Editor's note: Each month, Inside the Middle East takes you behind the headlines to see a different side of this diverse region. Follow us on on Twitter: Presenter Rima Maktabi: @rimamaktabi, producer Jon Jensen: @jonjensen and writer Cat Davies @catrionadavies
Cairo, Egypt (CNN) -- On a rooftop high above Cairo, Moustafa Hassan tenderly cares for his babies -- all 350 of them.
Hassan keeps a rooftop loft with both racing and "fancy" pigeons, and his birds are like family to him.
"This is my son," he said, picking up his favorite pigeon. "I deal with all the pigeons like my son or my children."
Hassan's pigeons cost him $600 a month in food alone, but he says it's a hobby that unites people of all backgrounds, rich and poor, conservative and liberal.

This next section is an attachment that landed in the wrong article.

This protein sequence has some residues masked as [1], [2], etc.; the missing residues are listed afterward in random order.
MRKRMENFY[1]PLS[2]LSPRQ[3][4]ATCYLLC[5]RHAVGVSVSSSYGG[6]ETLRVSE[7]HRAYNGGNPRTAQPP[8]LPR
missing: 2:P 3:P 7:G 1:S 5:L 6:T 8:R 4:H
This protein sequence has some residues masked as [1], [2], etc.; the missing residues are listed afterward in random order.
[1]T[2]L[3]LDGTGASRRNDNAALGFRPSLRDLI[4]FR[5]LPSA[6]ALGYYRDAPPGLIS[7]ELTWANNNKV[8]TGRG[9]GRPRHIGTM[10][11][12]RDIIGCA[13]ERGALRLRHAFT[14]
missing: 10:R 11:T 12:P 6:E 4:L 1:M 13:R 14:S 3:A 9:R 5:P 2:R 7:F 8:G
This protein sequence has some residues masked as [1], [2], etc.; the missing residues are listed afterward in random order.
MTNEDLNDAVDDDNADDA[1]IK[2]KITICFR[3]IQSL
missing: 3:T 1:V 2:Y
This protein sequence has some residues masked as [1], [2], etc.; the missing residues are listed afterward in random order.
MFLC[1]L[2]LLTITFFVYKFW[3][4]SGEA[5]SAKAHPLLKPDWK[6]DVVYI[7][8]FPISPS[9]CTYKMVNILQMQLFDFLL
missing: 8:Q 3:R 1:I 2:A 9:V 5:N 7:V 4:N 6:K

"Every type of people in Egypt can breed the pigeon," he said. "It's a hobby and a very good hobby in Egypt."
Hassan is far from alone in his hobby. He says there are two million Egyptians breeding pigeons and that it gives them an escape from the country's political turmoil. The age-old hobby is a constant despite the revolution, protests and elections of the past year and a half.
"The pigeon is joined with our culture in Egypt," said Hassan. "It is very important in Egypt."
But it is not all peace and harmony between breeders. Some breeders will capture each other's birds if they fly too close.
Ramadan Mohamed, who lives across town, has an elaborate net for catching pigeons that stray into his patch.
"In the hobby of breeding pigeons, there are friends and foes," said Mohamed. "If I capture a friend's pigeon, I let it go. If he's a competitor, then I keep it."